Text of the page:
Sukkot and V’Zot HaBrachah(This is the blessing)D’Varim(Deut.) 33-34

Torah Portion: V’Zot HaBrachah(This is the blessing)D’Varim(Deut.) 33-34

Haftorah Reading: Joshua 1:1-18

Today I want to spend our time on both the Torah portion and Sukkot, beginning with the holiday of Sukkot. In Leviticus 23:34 we read, “Speak to the children of Israel, saying: The fifteenth day of this seventh month shall be the Feast of Tabernacles for seven days to the L-rd.”

This verse makes a significant point about this holiday. It is the only festival that is described as seven days to the L-rd. This holiday is to be set apart and celebrated before HaShem, to remember and thank Him for His actions during the Exodus from Egypt. It is to declare His on-going grace and provision during this journey. It also points toward the future when not only Jews and Gentiles will celebrate the festival together but also to the time when all nations will come up to Jerusalem each year to celebrate the feast before the L-rd. (Zechariah 14:16)

Judaism has three seven day or eight day festivals each year. Passover is in, Nisan, the first month of the Jewish year, Sukkot is in Tishri, the seventh month and Chanukah is in Kislev, the ninth month of the Jewish calendar.

Chanukkah celebrates the victory in the uprising of the Jewish people against the rule of the Greeks in the second century BCE and the restoration of the worship of the one true G-d.

So, according to the Jewish calendar Sukkot is the second long festival of the religious year. During Sukkot not only the male members of Jewish families were to appear before the L-rd in Jerusalem but also the entire family, They were to bring their tithe to Jerusalem and rejoice before the L-rd as a family.

In the Messianic Scriptures Shaul/Paul spoke of the Sabbath, New Moons and the festivals in this age saying, “These matters are a shadowed reflection of what is to be revealed. The Anointed One is the reality being foreshadowed.” (Colossians 2;17) Even more interesting we read in Psalms 86:9, “All the nations you have made shall come and worship before You O L-rd and shall glorify Your Name."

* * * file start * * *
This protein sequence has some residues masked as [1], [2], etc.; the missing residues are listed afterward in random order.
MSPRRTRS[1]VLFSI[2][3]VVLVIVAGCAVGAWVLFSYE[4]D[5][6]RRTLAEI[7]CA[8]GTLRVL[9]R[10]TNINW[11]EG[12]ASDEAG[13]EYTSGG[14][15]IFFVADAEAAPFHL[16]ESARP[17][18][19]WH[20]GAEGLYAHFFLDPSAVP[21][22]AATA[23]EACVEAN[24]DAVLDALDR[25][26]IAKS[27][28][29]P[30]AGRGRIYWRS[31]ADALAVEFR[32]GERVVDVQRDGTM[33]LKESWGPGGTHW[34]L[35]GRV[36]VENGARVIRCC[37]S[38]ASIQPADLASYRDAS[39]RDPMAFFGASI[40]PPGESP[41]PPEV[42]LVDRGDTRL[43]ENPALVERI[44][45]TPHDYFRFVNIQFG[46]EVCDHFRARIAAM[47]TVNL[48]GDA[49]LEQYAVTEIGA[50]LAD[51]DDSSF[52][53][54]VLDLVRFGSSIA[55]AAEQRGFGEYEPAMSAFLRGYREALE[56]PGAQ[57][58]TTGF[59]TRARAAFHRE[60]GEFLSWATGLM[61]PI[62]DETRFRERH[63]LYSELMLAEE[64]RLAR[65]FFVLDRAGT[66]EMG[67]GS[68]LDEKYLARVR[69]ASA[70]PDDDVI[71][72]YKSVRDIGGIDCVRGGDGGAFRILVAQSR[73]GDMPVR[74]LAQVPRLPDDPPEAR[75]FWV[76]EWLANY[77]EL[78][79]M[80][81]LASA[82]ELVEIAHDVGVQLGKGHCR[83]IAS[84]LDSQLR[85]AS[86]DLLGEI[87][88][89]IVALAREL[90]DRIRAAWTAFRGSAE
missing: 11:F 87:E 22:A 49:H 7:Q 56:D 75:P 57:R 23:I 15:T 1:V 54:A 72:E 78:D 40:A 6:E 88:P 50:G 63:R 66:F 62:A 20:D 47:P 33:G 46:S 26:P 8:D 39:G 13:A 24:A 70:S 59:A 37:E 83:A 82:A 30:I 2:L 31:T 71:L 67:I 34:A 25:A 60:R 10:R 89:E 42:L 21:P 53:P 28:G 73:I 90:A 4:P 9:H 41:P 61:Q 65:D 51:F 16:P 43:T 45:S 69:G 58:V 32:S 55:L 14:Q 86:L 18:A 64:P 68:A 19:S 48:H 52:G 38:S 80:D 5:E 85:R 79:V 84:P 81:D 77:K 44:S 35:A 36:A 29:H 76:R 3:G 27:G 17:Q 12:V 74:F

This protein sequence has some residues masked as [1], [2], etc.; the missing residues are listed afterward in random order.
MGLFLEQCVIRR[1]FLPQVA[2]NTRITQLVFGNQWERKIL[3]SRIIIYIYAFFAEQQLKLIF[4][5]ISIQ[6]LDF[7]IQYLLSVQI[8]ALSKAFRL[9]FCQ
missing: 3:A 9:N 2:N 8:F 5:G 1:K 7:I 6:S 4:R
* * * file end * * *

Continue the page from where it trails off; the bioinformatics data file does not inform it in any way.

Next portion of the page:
Again as we have already read, Zechariah 14:16 says everyone who survives of all the nations that came against Jerusalem will go up year after year to worship the King and keep the Feast of Tabernacle. Ezekiel 39:7 is another important verse, “So I will make My Holy Name known in the midst of My people Israel, and I will not let them profane My Holy name anymore. Then the nations shall know that I am the L-rd, the Holy One of Israel.”

So for us, His people, we have the privilege of keeping these festivals as a continual reminder of who G-d is and also to renew our faith in Him. He who keeps Israel neither slumbers or sleeps but is always there loving us and guiding us through our life.

Over and over, in the Messianic scriptures we can read where Yeshua was in Jerusalem keeping the festivals. 

MY QUESTION THIS WEEK, WHERE IN THE MESSIANIC SCRIPTURE DO WE READ OF THIS HOLIDAY?  In answer to my weekly question, John 7:10 shows that Yeshua was in Jerusalem for “the last days of the feast.” This was the festival of Sukkot. He challenged the people and the leaders in John 7:37-38, “If anyone thirsts, let him come to Me….out of his heart will flow rivers of living water.” The people understood His words (John 7:40-41)

I pray each of us will be able to see the depth of this holiday and how important it is to our faith. Take some time to look at these holidays. We as non-Jews have much to learn. This will give us a deeper spiritual knowledge of who we are in the Messiah.

Now, on to our Torah portion this Shabbat. In this last portion of Deut/D’Varim we read where Moshe is nearing the end of his life. He blesses each one of the tribes of Israel before they cross over into the land.  Let’s look at Deut. 33:7, “Hear O L-rd the voice of Judah and bring Him to His people.” I believe Moshe is asking the Father to bring quickly one of the sons of Judah, that Son being the Messiah, who was prophesied to be of the tribe of Judah. So here, as one of his last acts he asked G-d to send the Messiah to His people.

Remember in last week’s portion Moshe urged the people to choose life (Blessing) not the curses. Why would he even have to say such a thing? Maybe the answer lies in the book of Ecclesiastes. In this book what is a word that reoccurs throughout the book? Vanity, vanity, all is vanity. In the second verse we read it seven times. So what does it mean? It might help us to know the actual Hebrew word and its meaning. In Hebrew the word is hevel, or a short shallow breath. This hints to the fragile life we lead. All that separates the living from the dead is a breath.

Sometimes we do not grasp the finite life we live. We become lax in how we spend our time. We think we always have tomorrow. Moshe was trying to impress upon his people the importance of considering how we live each day, each moment.

You might be interested to know that the name of the son of Adam and Eve, Abel, is the same word Hevel. He was killed by his brother Cain. The name Cain in Hebrew is a word meaning to possess or own something. In the names of these two brothers we see something deeper in what Moshe was saying when he said choose life.

The rush to acquire, to own can lead us down a dark path that, before we know it, can take over our life causing us to waste the days G-d has given us.  Choose life and not things. Devote your life to what G-d has for you. Bless each of you these last days of Sukkot and each day choose life.